D I S C O V E R    L I F E   
Bee Hunt! Odonata Lepidoptera 
  HomeAll Living ThingsIDnature guidesGlobal mapperAlbumsLabelsSearch
  AboutNewsEventsResearchEducationProjectsStudy sitesHelp


Anthidium palliventre Cresson, 1878
Anthidium pallidiventre Dalla Torre, 1896, emend; Anthidium californicum Cresson, 1879; Anthidium palliventre vanduzeei Cockerell, 1937

Life   Insecta   Hymenoptera   Apoidea   Megachilidae   Anthidium
Subgenus: Anthidium

Anthidium palliventre FEM mm
© Copyright Laurence Packer 2014 · 7
Anthidium palliventre FEM mm

Click on map for details about points.

Links
80x5 - 240x3 - 240x4 - 320x1 - 320x2 - 320x3 - 640x1 - 640x2
Set display option above.
Click on images to enlarge.
Anthidium palliventre, male, T6, VG
© Kimberly Huntzinger, 2007 · 1
Anthidium palliventre, male, T6, VG
Anthidium palliventre, male, S6, VG
© Kimberly Huntzinger, 2007 · 1
Anthidium palliventre, male, S6, VG

Anthidium palliventre, male, S7, VG
© Kimberly Huntzinger, 2007 · 1
Anthidium palliventre, male, S7, VG
Anthidium palliventre, male, S8, VG
© Kimberly Huntzinger, 2007 · 1
Anthidium palliventre, male, S8, VG

Anthidium palliventre, female, T6, VG
© Kimberly Huntzinger, 2007 · 1
Anthidium palliventre, female, T6, VG
Identification
Extracted from: Grigarick A.A., & Stange L.A., (1968). The Pollen Collecting Bees of the Anthidiini of California (Hymenoptera: Megachilidae) Bulletin of the California Insect Survey Volume 9.

A. palliventre is a fairly large, black bee with narrow cream or pale yellow maculations. Elongate setae twice the width of the foretarsus immediately distinguish the females. The males are less easily separated, but the short, dark-reddish setal brush of sternum V and broadly curved lateral lobe of tergum VII (fig. 28), which is widely separated from the median lobe, will distinguish them. The shape of sternum VI (fig. 29) is similar to that four.d in emarginatum and allies.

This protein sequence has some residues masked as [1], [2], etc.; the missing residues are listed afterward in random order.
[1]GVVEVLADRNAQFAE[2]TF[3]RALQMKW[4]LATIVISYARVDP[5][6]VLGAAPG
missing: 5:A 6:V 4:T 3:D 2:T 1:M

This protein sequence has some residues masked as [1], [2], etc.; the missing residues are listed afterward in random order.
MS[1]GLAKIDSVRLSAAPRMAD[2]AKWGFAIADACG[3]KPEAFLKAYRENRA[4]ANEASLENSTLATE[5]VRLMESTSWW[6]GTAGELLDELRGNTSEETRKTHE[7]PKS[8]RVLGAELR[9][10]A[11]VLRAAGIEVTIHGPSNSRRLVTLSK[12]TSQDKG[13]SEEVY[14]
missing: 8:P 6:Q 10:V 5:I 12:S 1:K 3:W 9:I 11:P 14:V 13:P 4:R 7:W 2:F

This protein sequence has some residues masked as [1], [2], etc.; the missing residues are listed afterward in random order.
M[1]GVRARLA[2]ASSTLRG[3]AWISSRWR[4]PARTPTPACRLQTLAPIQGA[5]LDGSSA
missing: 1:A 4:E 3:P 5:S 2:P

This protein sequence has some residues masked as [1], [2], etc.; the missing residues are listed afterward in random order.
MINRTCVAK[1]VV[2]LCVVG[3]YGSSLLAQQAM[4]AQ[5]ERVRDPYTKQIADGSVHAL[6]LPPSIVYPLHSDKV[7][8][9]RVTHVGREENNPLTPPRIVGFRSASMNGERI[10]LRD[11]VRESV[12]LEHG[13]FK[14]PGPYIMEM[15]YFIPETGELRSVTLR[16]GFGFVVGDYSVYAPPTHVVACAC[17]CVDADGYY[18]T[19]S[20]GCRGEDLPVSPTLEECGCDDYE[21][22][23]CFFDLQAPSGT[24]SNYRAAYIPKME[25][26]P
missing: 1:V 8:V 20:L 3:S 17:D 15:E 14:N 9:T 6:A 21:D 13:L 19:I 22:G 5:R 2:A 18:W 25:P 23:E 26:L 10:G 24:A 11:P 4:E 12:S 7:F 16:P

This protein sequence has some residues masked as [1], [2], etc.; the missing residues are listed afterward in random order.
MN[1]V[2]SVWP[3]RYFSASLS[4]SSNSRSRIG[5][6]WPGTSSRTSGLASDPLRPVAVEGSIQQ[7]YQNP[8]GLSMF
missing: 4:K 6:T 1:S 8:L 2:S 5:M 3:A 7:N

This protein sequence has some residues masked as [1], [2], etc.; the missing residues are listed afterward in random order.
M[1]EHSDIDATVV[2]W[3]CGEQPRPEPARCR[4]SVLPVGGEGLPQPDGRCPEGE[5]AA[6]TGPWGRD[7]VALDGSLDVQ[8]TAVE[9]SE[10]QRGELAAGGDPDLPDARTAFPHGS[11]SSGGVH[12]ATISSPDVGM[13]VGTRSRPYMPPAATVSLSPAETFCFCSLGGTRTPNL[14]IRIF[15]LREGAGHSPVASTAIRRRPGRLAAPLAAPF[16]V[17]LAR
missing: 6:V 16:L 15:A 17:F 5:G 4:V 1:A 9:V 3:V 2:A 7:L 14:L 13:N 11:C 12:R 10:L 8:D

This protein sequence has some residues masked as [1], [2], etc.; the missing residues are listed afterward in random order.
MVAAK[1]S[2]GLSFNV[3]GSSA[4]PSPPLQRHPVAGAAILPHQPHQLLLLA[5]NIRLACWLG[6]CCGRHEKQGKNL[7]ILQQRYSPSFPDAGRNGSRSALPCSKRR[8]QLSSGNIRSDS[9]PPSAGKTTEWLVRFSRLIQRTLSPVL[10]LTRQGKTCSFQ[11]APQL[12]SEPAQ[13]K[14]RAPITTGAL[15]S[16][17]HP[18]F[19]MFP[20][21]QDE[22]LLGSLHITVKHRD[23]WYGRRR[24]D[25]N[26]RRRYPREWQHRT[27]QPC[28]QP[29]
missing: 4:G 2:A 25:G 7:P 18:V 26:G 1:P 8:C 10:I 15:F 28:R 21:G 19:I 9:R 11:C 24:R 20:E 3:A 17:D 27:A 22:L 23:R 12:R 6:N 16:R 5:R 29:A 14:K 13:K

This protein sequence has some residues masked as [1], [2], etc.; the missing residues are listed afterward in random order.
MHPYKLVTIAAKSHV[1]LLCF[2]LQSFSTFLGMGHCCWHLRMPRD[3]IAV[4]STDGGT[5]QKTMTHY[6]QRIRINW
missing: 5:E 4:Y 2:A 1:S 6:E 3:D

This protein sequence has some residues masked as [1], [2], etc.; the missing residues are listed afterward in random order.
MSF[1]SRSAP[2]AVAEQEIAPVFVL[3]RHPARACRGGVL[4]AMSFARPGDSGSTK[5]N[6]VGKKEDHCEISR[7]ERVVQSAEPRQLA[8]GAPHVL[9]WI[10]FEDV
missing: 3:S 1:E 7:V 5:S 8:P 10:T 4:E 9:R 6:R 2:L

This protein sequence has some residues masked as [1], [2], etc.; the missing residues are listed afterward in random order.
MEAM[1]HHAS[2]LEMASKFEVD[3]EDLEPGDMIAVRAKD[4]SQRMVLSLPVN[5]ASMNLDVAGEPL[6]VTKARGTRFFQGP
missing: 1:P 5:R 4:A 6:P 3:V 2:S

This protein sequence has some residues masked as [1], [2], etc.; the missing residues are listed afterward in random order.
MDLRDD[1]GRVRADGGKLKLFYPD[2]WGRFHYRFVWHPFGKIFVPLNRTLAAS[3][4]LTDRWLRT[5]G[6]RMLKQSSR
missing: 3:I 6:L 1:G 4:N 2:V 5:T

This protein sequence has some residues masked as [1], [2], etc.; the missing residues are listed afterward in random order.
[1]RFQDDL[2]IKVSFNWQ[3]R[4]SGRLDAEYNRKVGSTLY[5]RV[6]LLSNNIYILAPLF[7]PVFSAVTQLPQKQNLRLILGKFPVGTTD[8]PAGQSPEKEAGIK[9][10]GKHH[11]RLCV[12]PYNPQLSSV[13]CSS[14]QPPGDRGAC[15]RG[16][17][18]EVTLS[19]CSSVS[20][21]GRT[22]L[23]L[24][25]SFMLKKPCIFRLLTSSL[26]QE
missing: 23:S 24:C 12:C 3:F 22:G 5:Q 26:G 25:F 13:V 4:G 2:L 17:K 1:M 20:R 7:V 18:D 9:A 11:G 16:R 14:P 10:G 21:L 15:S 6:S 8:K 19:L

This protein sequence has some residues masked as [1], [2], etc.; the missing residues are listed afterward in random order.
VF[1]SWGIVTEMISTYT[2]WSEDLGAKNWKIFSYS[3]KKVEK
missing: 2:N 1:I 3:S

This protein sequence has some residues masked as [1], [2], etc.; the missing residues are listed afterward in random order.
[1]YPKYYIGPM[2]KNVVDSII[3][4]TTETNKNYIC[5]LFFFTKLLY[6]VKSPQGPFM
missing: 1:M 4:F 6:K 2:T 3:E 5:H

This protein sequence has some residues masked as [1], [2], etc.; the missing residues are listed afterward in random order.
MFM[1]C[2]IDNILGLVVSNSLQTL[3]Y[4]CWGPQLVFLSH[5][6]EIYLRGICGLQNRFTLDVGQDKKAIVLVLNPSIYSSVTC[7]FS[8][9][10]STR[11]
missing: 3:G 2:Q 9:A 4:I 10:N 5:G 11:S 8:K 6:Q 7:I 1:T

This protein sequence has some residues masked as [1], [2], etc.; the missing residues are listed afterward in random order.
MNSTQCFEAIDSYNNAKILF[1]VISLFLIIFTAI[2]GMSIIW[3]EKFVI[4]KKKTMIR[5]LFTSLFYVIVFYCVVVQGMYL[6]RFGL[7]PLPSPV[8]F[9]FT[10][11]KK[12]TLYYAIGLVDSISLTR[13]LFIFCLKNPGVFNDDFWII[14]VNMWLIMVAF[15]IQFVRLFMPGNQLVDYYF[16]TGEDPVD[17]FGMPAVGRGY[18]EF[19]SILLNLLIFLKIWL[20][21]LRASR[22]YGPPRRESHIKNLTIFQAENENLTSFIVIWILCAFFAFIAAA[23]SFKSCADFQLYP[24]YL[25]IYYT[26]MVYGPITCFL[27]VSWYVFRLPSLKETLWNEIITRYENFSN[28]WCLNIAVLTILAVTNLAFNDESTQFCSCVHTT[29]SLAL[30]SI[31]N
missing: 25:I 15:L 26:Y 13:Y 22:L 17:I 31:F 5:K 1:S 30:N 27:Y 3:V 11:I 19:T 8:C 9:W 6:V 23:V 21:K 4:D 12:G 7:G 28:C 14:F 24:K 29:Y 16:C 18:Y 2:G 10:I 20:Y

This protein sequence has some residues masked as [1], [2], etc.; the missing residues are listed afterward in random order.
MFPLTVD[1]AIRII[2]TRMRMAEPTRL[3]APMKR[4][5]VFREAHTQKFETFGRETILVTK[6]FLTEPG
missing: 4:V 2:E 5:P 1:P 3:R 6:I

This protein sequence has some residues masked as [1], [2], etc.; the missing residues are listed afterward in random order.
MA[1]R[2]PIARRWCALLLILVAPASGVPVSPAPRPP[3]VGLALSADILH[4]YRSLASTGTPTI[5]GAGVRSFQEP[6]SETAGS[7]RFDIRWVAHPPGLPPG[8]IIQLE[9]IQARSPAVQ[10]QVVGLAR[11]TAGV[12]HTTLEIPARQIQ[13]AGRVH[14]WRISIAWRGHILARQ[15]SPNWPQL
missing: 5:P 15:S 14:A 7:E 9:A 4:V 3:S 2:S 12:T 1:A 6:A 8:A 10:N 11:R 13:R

The distribution of palliventre is exceptional. In California, the species is mostly confined to marine sand dune areas. However, specimens have beer, collected in the Great Basin, including some from Inyo County, California. The species is quite commonly collected as indicated by records of 293 males and 206 females.

Hicks (1928) observed female palliventre excavating their own nests in sand, using the foreleg ir. the digging. This is of considerable interest, not only because it is the only species known to excavate its own nest, but also because it is the only species where the females have a row of long setae on the forebasi-tarsus.

The survey showed palliventre to be associated with four plant families and most frequently of Phacelia of the Hydrophyllaceae, but plant association records are quite sparse in comparison with other species found in the same abundance. This may be attributed to the sandy costal habitat.


Names
Scientific source:

Supported by

Hosts · map
FamilyScientific name @ source (records)
Asteraceae  Grindelia stricta @ BBSL__BBSLID (3)
Hydrophyllaceae  Phacelia ramosissima @ BBSL__BBSLID (2)

Phacelia sp @ BBSL__BBSLID (1)
Rosaceae  Horkelia baileyi @ BBSL__BBSLID (1)

go to Discover Life's Facebook group

Updated: 2019-10-15 16:55:16 gmt
Discover Life | Top
© Designed by The Polistes Corporation